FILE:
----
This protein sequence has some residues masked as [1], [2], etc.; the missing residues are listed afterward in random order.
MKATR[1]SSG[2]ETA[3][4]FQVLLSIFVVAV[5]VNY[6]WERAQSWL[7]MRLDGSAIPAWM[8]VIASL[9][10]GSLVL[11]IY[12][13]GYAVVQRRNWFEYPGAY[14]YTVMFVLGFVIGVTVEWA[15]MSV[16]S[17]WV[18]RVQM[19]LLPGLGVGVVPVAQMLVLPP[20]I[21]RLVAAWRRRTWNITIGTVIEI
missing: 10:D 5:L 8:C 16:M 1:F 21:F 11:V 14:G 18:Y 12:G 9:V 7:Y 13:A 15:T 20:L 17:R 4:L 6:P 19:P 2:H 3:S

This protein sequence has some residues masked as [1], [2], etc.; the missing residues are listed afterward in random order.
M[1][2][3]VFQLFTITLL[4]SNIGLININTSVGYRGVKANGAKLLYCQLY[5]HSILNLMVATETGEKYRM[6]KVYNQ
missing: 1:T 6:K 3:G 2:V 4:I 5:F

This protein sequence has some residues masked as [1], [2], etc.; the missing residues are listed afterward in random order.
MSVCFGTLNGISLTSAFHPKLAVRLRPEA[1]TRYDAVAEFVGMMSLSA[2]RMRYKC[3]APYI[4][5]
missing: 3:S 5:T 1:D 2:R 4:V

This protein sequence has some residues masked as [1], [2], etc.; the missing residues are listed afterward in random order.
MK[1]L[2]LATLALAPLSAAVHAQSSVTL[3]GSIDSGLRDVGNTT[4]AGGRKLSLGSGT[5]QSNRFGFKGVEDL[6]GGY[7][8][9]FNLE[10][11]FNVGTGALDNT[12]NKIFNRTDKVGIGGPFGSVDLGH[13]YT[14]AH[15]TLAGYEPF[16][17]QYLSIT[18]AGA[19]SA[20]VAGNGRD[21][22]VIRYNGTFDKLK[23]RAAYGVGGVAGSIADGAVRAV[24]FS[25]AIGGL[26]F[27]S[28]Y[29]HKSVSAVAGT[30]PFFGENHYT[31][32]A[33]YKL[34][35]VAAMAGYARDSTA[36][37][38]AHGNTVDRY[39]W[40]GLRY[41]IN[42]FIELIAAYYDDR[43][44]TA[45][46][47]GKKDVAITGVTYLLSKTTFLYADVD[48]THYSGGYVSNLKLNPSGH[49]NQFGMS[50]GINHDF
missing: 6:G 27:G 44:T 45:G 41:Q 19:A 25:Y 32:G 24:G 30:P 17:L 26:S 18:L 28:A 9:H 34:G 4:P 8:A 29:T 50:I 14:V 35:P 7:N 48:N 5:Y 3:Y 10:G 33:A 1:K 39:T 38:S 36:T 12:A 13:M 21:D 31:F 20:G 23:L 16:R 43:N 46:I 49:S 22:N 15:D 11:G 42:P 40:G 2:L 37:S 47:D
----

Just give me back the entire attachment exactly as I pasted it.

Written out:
This protein sequence has some residues masked as [1], [2], etc.; the missing residues are listed afterward in random order.
MKATR[1]SSG[2]ETA[3][4]FQVLLSIFVVAV[5]VNY[6]WERAQSWL[7]MRLDGSAIPAWM[8]VIASL[9][10]GSLVL[11]IY[12][13]GYAVVQRRNWFEYPGAY[14]YTVMFVLGFVIGVTVEWA[15]MSV[16]S[17]WV[18]RVQM[19]LLPGLGVGVVPVAQMLVLPP[20]I[21]RLVAAWRRRTWNITIGTVIEI
missing: 10:D 5:L 8:C 16:M 1:F 21:F 11:V 14:G 18:Y 12:G 9:V 7:Y 13:A 15:T 20:L 17:R 4:L 6:P 19:P 2:H 3:S

This protein sequence has some residues masked as [1], [2], etc.; the missing residues are listed afterward in random order.
M[1][2][3]VFQLFTITLL[4]SNIGLININTSVGYRGVKANGAKLLYCQLY[5]HSILNLMVATETGEKYRM[6]KVYNQ
missing: 1:T 6:K 3:G 2:V 4:I 5:F

This protein sequence has some residues masked as [1], [2], etc.; the missing residues are listed afterward in random order.
MSVCFGTLNGISLTSAFHPKLAVRLRPEA[1]TRYDAVAEFVGMMSLSA[2]RMRYKC[3]APYI[4][5]
missing: 3:S 5:T 1:D 2:R 4:V

This protein sequence has some residues masked as [1], [2], etc.; the missing residues are listed afterward in random order.
MK[1]L[2]LATLALAPLSAAVHAQSSVTL[3]GSIDSGLRDVGNTT[4]AGGRKLSLGSGT[5]QSNRFGFKGVEDL[6]GGY[7][8][9]FNLE[10][11]FNVGTGALDNT[12]NKIFNRTDKVGIGGPFGSVDLGH[13]YT[14]AH[15]TLAGYEPF[16][17]QYLSIT[18]AGA[19]SA[20]VAGNGRD[21][22]VIRYNGTFDKLK[23]RAAYGVGGVAGSIADGAVRAV[24]FS[25]AIGGL[26]F[27]S[28]Y[29]HKSVSAVAGT[30]PFFGENHYT[31][32]A[33]YKL[34][35]VAAMAGYARDSTA[36][37][38]AHGNTVDRY[39]W[40]GLRY[41]IN[42]FIELIAAYYDDR[43][44]TA[45][46][47]GKKDVAITGVTYLLSKTTFLYADVD[48]THYSGGYVSNLKLNPSGH[49]NQFGMS[50]GINHDF
missing: 6:G 27:G 44:T 45:G 41:Q 19:A 25:Y 32:G 24:G 30:P 17:L 26:S 18:L 28:A 9:H 34:G 4:P 8:A 29:T 50:I 14:V 35:P 7:N 48:N 5:Y 3:Y 10:G 33:A 1:K 39:T 38:S 36:T 12:A 13:M 21:D 31:F 20:G 23:L 16:R 43:N 46:I 49:S 22:N 15:D 11:G 42:P 40:G 2:L 37:S 47:D